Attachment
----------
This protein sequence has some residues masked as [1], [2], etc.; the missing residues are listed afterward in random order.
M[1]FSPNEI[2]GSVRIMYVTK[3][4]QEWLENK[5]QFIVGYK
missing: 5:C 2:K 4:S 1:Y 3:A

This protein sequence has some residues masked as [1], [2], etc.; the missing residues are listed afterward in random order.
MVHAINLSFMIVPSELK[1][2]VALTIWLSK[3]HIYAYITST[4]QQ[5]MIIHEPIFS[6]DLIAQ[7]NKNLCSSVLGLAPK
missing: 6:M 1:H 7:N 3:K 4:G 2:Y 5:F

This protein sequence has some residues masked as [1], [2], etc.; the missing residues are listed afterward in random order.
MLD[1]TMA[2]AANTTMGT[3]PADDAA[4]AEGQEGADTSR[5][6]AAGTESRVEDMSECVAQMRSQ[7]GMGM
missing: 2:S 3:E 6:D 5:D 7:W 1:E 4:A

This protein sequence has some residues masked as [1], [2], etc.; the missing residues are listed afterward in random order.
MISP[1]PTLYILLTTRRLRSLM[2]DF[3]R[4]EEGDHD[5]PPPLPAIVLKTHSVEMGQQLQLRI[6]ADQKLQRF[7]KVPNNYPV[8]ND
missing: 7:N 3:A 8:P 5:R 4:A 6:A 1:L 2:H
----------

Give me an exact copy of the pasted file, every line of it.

This protein sequence has some residues masked as [1], [2], etc.; the missing residues are listed afterward in random order.
M[1]FSPNEI[2]GSVRIMYVTK[3][4]QEWLENK[5]QFIVGYK
missing: 5:C 2:K 4:S 1:Y 3:A

This protein sequence has some residues masked as [1], [2], etc.; the missing residues are listed afterward in random order.
MVHAINLSFMIVPSELK[1][2]VALTIWLSK[3]HIYAYITST[4]QQ[5]MIIHEPIFS[6]DLIAQ[7]NKNLCSSVLGLAPK
missing: 6:M 1:H 7:N 3:K 4:G 2:Y 5:F

This protein sequence has some residues masked as [1], [2], etc.; the missing residues are listed afterward in random order.
MLD[1]TMA[2]AANTTMGT[3]PADDAA[4]AEGQEGADTSR[5][6]AAGTESRVEDMSECVAQMRSQ[7]GMGM
missing: 2:S 3:E 6:D 5:D 7:W 1:E 4:A

This protein sequence has some residues masked as [1], [2], etc.; the missing residues are listed afterward in random order.
MISP[1]PTLYILLTTRRLRSLM[2]DF[3]R[4]EEGDHD[5]PPPLPAIVLKTHSVEMGQQLQLRI[6]ADQKLQRF[7]KVPNNYPV[8]ND
missing: 7:N 3:A 8:P 5:R 4:A 6:A 1:L 2:H